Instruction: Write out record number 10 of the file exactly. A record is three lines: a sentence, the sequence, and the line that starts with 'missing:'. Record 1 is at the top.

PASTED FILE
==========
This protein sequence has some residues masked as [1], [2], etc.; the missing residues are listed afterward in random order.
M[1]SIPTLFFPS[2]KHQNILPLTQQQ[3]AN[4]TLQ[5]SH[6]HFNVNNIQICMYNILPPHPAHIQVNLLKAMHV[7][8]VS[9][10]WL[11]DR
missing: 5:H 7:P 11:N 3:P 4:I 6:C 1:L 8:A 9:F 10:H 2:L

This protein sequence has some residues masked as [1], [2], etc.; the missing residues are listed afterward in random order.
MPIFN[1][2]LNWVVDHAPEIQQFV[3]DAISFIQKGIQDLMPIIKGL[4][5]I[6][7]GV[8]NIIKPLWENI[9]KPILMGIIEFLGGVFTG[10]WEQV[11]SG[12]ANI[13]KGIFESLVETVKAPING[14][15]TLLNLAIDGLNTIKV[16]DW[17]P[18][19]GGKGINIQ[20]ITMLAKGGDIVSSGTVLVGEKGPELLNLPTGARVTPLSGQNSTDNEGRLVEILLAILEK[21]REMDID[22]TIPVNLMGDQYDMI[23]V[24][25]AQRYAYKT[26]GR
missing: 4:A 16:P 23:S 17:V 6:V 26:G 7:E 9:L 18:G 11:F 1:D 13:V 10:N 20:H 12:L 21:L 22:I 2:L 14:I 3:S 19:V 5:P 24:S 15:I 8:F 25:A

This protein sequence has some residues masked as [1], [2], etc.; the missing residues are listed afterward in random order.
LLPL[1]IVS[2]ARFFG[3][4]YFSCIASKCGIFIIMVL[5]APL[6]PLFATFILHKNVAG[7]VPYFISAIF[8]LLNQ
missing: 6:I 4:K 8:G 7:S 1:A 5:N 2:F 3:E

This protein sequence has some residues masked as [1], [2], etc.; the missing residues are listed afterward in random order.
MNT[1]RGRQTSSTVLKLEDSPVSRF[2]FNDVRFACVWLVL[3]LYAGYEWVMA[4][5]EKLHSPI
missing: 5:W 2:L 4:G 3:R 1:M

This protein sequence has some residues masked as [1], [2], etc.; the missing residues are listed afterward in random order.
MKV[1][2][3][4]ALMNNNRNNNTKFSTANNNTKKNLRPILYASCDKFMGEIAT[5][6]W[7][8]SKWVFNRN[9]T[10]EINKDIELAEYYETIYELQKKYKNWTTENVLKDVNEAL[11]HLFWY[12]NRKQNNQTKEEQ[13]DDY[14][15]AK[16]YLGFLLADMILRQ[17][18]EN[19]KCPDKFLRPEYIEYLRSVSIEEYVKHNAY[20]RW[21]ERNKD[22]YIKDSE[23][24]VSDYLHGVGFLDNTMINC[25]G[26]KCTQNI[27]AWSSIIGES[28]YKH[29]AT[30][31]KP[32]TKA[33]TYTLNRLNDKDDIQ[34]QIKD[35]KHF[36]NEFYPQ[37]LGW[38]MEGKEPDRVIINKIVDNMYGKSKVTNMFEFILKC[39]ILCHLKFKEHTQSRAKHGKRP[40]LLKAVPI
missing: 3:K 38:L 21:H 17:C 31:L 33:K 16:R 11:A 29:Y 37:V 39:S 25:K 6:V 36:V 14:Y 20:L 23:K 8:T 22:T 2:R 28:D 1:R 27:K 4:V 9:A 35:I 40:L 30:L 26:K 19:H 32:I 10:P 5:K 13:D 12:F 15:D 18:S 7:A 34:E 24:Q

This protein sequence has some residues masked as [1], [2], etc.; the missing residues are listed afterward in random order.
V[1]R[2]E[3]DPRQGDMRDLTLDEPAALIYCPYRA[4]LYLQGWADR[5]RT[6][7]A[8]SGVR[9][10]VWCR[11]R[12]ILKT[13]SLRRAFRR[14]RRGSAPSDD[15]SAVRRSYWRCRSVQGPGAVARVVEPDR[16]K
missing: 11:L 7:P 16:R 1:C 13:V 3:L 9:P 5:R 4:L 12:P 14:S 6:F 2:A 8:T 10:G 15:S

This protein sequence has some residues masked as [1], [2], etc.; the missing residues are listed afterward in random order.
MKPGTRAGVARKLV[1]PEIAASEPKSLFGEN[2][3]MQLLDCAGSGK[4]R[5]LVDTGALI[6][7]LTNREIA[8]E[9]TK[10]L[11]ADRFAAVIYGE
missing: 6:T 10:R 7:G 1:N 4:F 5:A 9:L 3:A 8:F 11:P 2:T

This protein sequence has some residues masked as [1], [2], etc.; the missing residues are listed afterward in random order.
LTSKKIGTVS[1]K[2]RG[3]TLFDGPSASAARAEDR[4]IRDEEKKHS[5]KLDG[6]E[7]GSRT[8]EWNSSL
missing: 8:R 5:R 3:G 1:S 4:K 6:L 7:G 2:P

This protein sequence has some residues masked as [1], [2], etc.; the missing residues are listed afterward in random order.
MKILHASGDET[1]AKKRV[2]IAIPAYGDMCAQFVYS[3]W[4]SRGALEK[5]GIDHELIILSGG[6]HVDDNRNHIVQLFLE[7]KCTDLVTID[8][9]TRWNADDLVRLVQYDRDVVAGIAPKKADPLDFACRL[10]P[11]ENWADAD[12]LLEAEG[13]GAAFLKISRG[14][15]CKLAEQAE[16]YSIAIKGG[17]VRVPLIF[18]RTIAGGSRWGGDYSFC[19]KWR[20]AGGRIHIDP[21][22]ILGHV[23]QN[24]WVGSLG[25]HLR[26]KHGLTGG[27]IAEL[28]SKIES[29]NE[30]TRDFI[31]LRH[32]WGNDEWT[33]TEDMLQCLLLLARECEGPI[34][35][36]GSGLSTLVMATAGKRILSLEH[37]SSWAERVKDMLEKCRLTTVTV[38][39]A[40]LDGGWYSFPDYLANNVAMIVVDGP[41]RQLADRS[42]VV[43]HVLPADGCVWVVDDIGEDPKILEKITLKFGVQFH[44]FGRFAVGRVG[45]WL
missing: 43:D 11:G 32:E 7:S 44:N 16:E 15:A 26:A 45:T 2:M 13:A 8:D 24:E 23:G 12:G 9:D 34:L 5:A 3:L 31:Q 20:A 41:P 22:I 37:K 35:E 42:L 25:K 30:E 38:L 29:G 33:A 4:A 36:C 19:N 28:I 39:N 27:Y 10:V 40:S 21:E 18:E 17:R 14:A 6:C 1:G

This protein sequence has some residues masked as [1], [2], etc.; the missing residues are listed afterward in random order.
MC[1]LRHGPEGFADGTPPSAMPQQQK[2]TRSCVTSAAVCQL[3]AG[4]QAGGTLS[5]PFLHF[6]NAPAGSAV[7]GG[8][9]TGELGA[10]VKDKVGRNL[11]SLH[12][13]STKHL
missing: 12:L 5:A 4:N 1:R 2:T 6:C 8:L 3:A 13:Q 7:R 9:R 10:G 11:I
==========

This protein sequence has some residues masked as [1], [2], etc.; the missing residues are listed afterward in random order.
MC[1]LRHGPEGFADGTPPSAMPQQQK[2]TRSCVTSAAVCQL[3]AG[4]QAGGTLS[5]PFLHF[6]NAPAGSAV[7]GG[8][9]TGELGA[10]VKDKVGRNL[11]SLH[12][13]STKHL
missing: 12:L 5:A 4:N 1:R 2:T 6:C 8:L 3:A 13:Q 7:R 9:R 10:G 11:I